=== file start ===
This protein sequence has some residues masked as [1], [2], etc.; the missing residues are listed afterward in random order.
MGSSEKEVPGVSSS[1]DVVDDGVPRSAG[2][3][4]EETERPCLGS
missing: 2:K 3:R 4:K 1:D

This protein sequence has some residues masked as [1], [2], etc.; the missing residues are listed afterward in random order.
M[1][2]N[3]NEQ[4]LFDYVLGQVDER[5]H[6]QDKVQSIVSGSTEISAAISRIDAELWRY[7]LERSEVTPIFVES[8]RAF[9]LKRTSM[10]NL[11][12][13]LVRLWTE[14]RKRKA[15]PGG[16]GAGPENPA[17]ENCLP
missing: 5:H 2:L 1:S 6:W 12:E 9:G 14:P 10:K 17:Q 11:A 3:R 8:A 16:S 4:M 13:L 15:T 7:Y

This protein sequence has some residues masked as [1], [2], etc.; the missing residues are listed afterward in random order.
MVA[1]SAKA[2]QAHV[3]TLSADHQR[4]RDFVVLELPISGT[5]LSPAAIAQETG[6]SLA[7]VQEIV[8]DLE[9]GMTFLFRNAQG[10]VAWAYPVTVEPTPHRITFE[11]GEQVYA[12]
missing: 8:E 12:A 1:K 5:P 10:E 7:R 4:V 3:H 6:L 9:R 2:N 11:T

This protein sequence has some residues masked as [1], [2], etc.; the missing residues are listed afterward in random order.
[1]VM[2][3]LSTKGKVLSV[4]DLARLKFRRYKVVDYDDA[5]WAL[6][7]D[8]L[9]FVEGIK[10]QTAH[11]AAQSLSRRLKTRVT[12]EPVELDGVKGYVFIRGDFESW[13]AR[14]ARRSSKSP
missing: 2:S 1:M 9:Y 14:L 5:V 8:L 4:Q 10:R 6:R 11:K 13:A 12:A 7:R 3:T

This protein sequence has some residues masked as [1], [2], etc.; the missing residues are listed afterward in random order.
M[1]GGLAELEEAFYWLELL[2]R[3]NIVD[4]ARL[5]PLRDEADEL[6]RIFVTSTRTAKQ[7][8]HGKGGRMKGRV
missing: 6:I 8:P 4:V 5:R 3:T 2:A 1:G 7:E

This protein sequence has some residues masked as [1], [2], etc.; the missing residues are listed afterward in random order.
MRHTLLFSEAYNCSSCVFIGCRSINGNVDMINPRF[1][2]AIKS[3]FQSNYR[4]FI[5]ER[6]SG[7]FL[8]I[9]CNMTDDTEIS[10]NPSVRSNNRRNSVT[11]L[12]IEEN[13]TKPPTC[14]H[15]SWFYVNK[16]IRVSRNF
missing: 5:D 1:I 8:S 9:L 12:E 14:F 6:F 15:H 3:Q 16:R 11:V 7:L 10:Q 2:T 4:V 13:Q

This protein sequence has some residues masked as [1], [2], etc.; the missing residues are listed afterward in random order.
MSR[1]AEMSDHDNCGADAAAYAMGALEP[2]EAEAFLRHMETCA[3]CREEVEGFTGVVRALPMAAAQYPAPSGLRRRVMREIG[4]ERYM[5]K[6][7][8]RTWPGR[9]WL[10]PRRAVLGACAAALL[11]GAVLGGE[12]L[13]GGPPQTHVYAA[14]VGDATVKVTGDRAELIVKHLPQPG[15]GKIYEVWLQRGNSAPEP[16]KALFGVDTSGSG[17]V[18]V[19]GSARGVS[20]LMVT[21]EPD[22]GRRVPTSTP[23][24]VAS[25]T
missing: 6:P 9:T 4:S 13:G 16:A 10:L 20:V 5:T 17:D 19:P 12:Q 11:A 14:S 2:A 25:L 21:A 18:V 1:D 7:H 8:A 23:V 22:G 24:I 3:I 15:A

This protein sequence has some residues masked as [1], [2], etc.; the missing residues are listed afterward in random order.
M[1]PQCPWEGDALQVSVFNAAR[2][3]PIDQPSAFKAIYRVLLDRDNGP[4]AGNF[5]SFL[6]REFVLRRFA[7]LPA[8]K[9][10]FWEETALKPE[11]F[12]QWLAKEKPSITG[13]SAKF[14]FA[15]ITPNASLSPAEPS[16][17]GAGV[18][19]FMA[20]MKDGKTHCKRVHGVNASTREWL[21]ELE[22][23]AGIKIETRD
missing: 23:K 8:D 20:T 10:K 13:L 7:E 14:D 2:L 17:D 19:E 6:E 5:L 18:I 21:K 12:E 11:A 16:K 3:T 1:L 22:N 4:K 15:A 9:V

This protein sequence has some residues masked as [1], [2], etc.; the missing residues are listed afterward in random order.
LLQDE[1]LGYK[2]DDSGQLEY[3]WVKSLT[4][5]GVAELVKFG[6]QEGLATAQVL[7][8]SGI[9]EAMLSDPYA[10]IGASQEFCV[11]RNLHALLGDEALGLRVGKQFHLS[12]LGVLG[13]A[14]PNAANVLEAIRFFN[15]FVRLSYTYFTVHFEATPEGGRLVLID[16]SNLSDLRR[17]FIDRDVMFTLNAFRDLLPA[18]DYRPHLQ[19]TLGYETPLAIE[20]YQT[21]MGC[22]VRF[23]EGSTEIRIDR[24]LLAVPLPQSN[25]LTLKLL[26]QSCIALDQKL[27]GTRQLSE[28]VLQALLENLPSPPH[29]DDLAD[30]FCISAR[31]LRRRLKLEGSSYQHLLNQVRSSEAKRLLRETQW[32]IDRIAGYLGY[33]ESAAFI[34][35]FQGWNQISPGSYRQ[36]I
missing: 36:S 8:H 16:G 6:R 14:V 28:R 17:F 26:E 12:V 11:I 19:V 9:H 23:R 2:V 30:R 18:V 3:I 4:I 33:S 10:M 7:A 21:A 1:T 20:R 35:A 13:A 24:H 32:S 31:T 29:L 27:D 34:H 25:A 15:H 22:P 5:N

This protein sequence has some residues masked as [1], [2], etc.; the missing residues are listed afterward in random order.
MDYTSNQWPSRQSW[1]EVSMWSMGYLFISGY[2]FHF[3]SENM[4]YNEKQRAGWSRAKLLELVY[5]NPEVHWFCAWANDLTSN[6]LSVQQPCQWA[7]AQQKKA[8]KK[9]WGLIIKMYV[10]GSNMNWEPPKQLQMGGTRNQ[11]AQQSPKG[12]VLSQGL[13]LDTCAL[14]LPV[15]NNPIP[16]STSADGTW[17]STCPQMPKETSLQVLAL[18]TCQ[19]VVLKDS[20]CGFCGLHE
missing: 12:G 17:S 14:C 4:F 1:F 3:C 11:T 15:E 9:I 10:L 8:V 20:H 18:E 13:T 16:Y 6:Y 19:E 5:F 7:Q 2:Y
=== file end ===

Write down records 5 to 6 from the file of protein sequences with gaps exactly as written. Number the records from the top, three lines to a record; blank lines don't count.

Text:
This protein sequence has some residues masked as [1], [2], etc.; the missing residues are listed afterward in random order.
M[1]GGLAELEEAFYWLELL[2]R[3]NIVD[4]ARL[5]PLRDEADEL[6]RIFVTSTRTAKQ[7][8]HGKGGRMKGRV
missing: 6:I 8:P 4:V 5:R 3:T 2:A 1:G 7:E

This protein sequence has some residues masked as [1], [2], etc.; the missing residues are listed afterward in random order.
MRHTLLFSEAYNCSSCVFIGCRSINGNVDMINPRF[1][2]AIKS[3]FQSNYR[4]FI[5]ER[6]SG[7]FL[8]I[9]CNMTDDTEIS[10]NPSVRSNNRRNSVT[11]L[12]IEEN[13]TKPPTC[14]H[15]SWFYVNK[16]IRVSRNF
missing: 5:D 1:I 8:S 9:L 12:E 14:F 6:F 15:H 3:Q 16:R 11:V 7:L 10:Q 2:T 4:V 13:Q